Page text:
Yet all providers have a mandate to do just that.
Earlier this year, we heard of a local agency that chose to separate two gay clients who shared a residential facility, rather than support the relationship. And recently a longtime case manager mentioned to us that she had never received any training on support of such clients. We believe this gap in education must be addressed.
Our thanks to those involved in the Hazard pool reconciliation for providing a wonderful example of how to support all people. This, in turn, invigorates and encourages the rest of us to stand up and do the right thing in our own day-to-day efforts.
Read more: http://www.kentucky.com/2011/07/19/1816199/discrimination-incident-in-hazard.html#storylink=misearch#ixzz1U1beGyyI
July 13, 2011
Palmer served as Mathew Vanderpool's campaign manager in the Kentucky House District 45 race. Vanderpool challenged Republican incumbent Rep. Stan Lee.
"Mr. Vanderpool is/was my roommate and a wonderful person; he also volunteered for Kentucky Equality Federation. I am devastated by this loss. His loss will be felt by everyone who knew and loved him; I knew him since 2006 when he first approached me about volunteering for Kentucky Equality Federation and one day running for public office. He was a wonderful friend and I will miss him forever," Palmer wrote.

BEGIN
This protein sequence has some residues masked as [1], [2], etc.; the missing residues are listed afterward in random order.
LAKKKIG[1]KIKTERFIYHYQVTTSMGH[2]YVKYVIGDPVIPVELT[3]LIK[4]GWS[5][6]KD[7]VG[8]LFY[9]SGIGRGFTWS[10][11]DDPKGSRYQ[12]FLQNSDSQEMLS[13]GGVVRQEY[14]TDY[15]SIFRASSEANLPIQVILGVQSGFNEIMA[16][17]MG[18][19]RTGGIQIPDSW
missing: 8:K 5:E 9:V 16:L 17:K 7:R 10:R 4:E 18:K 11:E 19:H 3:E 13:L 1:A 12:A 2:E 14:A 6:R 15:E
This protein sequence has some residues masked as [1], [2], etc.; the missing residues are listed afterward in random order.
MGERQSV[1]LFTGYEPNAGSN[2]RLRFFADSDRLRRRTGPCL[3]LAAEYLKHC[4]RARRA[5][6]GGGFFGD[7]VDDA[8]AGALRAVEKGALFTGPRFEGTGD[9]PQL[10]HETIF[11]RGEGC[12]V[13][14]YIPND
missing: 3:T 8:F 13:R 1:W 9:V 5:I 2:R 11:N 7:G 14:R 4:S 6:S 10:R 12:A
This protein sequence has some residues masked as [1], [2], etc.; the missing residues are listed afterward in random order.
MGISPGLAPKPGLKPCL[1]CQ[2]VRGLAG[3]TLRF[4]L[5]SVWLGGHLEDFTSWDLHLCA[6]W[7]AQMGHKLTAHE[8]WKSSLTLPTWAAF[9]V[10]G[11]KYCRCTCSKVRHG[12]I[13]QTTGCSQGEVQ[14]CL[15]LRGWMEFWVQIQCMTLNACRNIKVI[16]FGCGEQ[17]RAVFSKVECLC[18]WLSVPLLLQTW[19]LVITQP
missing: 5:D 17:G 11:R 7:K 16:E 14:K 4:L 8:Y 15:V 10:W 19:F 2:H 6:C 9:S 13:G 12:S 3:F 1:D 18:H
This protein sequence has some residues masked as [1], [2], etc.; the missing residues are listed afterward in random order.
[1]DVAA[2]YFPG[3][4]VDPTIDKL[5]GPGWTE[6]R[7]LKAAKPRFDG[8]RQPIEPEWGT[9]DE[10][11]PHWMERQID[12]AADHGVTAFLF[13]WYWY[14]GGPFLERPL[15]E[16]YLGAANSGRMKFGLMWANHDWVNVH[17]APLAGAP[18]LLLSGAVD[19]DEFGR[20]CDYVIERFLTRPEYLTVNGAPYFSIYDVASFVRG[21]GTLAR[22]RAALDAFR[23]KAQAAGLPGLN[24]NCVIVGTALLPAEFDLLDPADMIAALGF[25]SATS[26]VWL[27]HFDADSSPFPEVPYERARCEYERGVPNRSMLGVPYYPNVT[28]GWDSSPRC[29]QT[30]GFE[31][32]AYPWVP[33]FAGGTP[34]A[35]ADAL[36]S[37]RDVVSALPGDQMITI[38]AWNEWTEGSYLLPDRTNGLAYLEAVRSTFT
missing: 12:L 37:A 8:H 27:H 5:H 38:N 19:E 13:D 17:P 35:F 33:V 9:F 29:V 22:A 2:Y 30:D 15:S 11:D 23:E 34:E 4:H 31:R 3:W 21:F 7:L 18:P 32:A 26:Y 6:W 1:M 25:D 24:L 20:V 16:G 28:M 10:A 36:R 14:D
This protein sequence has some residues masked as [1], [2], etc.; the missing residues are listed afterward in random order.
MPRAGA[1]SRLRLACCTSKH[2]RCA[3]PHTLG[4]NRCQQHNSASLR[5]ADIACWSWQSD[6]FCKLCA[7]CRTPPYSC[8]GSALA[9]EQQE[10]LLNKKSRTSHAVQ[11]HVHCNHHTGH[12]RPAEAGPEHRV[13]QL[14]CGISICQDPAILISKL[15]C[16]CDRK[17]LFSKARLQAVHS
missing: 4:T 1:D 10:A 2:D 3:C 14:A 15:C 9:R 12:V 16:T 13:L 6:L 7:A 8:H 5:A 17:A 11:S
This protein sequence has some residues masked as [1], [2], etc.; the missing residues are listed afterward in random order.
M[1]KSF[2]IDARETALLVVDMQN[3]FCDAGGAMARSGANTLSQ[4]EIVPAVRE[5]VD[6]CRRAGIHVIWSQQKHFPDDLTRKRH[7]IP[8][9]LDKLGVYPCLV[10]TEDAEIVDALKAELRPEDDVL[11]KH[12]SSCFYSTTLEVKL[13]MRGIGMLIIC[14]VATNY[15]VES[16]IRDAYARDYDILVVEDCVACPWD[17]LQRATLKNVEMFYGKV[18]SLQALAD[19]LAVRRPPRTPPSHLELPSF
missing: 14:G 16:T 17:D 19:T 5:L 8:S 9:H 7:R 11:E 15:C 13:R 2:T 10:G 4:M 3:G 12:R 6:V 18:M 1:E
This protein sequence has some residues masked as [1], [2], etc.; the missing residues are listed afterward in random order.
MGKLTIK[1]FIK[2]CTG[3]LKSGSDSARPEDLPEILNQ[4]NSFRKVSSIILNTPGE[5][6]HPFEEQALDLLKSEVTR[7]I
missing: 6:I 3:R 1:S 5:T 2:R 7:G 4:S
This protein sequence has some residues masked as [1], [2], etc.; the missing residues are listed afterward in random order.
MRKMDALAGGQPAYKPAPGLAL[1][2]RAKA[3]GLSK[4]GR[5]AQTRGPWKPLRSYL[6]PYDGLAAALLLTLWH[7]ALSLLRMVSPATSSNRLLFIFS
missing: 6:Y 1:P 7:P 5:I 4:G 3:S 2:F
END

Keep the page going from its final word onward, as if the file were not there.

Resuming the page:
Police say they responded to a home on Wheatcroft Court around 9:45 p.m. Tuesday to check on a person inside the home. When officers arrived, they heard a gun shot. Police evacuated residents nearby as a precaution, and an emergency response unit later entered the home.
The coroner says Vanderpool, 24, was found with a fatal, apparently self-inflicted gunshot wound to the head in a car in the garage of the home.
Vanderpool defeated an Air Force veteran and a lawyer to win the 2010 Democratic primary for the 45th district of Kentucky's House of Representatives. Lee defeated him in the general election last November.
During the campaign, Vanderpool told LEX 18 that he was running not as a "gay candidate, but as a candidate who happens to be gay."
News Link: http://www.lex18.com/news/former-campaign-manager-releases-statement-on-death-of-former-house-candidate/